LOUISVILLE, Ky. (WDRB) -- A Louisville company is connecting creative businesses with people who want to learn new things.

It's called "Level Up" and it's connecting, educating and inspiring people here in the Derby City, while also acting as a marketing tool for small businesses.

On a recent Monday in downtown Louisville, dozens of amateur bakers crowd into "Cooking at Millie's," a demonstration kitchen, anxious to learn the artistry of macarons.

"You learn the basics, we give you a lot of inside tips and tricks as expert pastry bakers," said Nathan Sivitz, co-owner and executive chef of Macaron Bar.

The bakery is new to the Louisville area, so this is a way to connect with the community while building business.

"We have some expert macaron bakers in town and they're now doing some classes here so it is a great way to reach more local folks," said Sivitz.

The creative partnership is brought to life by "Level Up." Natalia Bishop is the founder of the Louisville start up, which offers 15 to 20 pop-up classes a month on subjects ranging from cooking to photography to mixology.

"There's so much talent that we wanted to showcase those makers and those people who are still sort of small time," said Bishop.

Bishop immigrated to Louisville 17 years ago with her family and at times worked three jobs. "It was my entire family. We all immigrated with $400 and a suitcase kind of deal," said Bishop.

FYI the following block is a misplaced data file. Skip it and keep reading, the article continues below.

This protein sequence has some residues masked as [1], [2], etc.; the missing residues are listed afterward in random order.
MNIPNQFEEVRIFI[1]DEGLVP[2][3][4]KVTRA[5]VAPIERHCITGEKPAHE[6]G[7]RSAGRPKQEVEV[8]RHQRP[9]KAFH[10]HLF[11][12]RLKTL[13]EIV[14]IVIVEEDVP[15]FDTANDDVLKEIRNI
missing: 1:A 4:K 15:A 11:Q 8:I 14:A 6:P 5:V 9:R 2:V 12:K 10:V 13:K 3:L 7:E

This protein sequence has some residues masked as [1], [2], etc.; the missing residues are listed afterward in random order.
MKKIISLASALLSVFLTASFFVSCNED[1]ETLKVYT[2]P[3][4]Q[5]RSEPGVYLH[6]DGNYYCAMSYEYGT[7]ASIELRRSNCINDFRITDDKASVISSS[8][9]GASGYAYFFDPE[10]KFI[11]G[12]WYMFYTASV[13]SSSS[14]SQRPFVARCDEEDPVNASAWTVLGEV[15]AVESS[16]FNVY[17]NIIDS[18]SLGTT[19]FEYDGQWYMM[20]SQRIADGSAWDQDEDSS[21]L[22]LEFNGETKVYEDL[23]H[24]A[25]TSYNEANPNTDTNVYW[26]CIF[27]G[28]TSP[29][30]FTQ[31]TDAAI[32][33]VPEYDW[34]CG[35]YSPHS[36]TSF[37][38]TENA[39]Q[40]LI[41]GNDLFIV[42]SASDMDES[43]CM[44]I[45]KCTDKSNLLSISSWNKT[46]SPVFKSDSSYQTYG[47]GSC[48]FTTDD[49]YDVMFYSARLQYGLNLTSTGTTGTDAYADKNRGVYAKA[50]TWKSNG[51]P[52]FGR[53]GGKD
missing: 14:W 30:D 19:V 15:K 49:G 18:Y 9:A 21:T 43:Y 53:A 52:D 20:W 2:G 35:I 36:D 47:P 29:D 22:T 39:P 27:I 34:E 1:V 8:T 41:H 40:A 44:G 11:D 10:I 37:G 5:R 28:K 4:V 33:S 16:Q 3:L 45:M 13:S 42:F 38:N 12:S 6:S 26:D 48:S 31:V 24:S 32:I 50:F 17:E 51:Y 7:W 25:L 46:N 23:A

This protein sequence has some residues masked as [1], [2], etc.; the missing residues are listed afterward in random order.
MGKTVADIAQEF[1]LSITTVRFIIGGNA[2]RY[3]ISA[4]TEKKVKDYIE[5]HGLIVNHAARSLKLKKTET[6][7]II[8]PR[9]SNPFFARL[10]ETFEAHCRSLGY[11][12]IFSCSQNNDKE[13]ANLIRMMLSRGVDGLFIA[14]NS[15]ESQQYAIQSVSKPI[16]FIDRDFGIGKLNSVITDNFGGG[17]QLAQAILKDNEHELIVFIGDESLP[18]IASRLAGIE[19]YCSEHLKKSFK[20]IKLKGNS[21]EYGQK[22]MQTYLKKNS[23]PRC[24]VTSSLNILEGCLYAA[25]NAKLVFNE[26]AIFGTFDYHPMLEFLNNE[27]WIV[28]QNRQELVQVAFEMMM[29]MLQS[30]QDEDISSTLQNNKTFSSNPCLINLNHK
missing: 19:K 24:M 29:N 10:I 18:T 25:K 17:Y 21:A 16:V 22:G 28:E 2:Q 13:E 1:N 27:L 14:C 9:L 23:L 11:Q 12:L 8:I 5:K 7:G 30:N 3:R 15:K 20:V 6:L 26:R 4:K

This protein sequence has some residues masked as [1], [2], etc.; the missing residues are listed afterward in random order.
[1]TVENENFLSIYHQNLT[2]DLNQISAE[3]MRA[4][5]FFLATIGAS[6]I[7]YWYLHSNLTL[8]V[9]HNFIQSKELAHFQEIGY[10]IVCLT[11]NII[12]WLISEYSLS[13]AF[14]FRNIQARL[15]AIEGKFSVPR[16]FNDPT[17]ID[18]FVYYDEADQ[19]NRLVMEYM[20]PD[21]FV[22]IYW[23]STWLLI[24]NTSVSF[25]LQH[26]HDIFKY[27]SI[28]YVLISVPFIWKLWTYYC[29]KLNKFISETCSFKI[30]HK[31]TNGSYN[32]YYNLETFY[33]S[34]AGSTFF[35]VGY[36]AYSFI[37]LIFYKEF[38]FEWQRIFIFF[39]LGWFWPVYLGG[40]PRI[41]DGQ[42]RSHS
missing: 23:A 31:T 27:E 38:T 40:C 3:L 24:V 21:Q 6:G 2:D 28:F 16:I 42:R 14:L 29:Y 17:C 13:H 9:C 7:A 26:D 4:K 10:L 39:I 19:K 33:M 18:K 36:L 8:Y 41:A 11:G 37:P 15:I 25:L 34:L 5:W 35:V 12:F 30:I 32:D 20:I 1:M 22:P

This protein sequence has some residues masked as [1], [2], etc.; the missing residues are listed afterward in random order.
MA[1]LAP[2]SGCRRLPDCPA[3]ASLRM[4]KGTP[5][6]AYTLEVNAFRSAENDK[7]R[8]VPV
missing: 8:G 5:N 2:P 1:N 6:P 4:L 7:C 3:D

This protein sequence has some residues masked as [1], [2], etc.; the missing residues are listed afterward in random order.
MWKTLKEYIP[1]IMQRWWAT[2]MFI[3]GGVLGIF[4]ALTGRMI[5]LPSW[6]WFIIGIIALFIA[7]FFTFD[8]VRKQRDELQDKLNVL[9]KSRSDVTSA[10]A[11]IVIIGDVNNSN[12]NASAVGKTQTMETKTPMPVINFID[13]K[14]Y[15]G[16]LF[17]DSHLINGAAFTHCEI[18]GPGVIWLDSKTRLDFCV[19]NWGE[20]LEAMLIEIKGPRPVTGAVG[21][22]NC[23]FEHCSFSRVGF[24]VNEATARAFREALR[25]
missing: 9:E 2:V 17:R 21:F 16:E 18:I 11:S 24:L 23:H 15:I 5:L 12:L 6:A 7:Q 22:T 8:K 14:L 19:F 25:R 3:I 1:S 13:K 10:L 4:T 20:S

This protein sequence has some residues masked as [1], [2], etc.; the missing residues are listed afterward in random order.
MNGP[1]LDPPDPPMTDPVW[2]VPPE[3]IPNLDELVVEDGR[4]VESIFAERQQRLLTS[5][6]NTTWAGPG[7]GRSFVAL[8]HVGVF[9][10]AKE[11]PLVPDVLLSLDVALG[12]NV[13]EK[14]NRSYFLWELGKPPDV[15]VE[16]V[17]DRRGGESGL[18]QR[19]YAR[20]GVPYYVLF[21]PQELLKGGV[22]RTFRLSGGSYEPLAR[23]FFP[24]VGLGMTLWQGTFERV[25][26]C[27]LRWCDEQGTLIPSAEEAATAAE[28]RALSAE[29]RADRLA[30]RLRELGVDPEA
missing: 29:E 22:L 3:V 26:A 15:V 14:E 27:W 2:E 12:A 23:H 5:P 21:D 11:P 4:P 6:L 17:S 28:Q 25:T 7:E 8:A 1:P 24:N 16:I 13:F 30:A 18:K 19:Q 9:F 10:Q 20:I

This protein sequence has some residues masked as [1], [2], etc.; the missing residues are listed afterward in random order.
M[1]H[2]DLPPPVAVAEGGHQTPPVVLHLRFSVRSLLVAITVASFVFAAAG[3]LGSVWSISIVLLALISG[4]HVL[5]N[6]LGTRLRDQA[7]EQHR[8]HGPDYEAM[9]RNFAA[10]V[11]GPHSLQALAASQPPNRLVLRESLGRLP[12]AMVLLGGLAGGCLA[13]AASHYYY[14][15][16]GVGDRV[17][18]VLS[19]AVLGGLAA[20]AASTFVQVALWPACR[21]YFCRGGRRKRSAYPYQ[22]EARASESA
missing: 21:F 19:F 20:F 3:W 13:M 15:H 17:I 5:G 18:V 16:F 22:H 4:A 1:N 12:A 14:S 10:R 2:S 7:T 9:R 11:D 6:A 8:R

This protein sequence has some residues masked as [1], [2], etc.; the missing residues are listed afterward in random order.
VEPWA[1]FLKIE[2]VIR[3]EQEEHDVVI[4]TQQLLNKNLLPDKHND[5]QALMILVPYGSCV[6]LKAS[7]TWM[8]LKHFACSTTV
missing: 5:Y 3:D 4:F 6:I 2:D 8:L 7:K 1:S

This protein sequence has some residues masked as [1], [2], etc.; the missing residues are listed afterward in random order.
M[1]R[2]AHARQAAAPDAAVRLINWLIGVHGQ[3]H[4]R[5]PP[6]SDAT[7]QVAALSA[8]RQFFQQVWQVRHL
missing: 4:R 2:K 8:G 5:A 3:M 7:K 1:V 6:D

She eventually found her way to entrepreneurship founding Chocolate Box Photography and Story Louisville, a co-working space for creatives and small business owners. Then came "Level Up."

"The more we did it, the more we were like 'oh my gosh,' there's so much talent here, so much to share and we decided to make it its own thing," said Bishop.

The side business has now become a full-time gig connecting people with business owners in an intimate atmosphere, which Bishop says can create brand loyalty.

"You go and you have a great time for two hours and you realize how freaking hard it is and you're like 'next time I have a party with 68 people,' I'm going to call Maddie because she's the expert in it," said Bishop.

Students learn a new skill, while the class acts as a marketing tool.

"I think it's really fun to learn from people who have been through it. If they're an expert," said Shannon Kessler, owner of Primp Style Lounge. She's taught several classes on hair and most recently on fall fashion.

"I love a good DIY, but I can't follow a picture. I like to have people interacting and saying 'okay, this is great, but lets try it this way'," said Kessler.

She says this model of a sharing economy is succeeding in the Derby City, because of the supportive community.

"Louisville is a really special market because we really do get behind the local business owner and so being able to share that and connect different people," said Kessler. 

That support has helped "Level Up" grow beyond the metro, as it's expanding into Lexington and eventually two more markets in 2018.

For a full list of classes or if you're interested in teaching a pop up class, click here.

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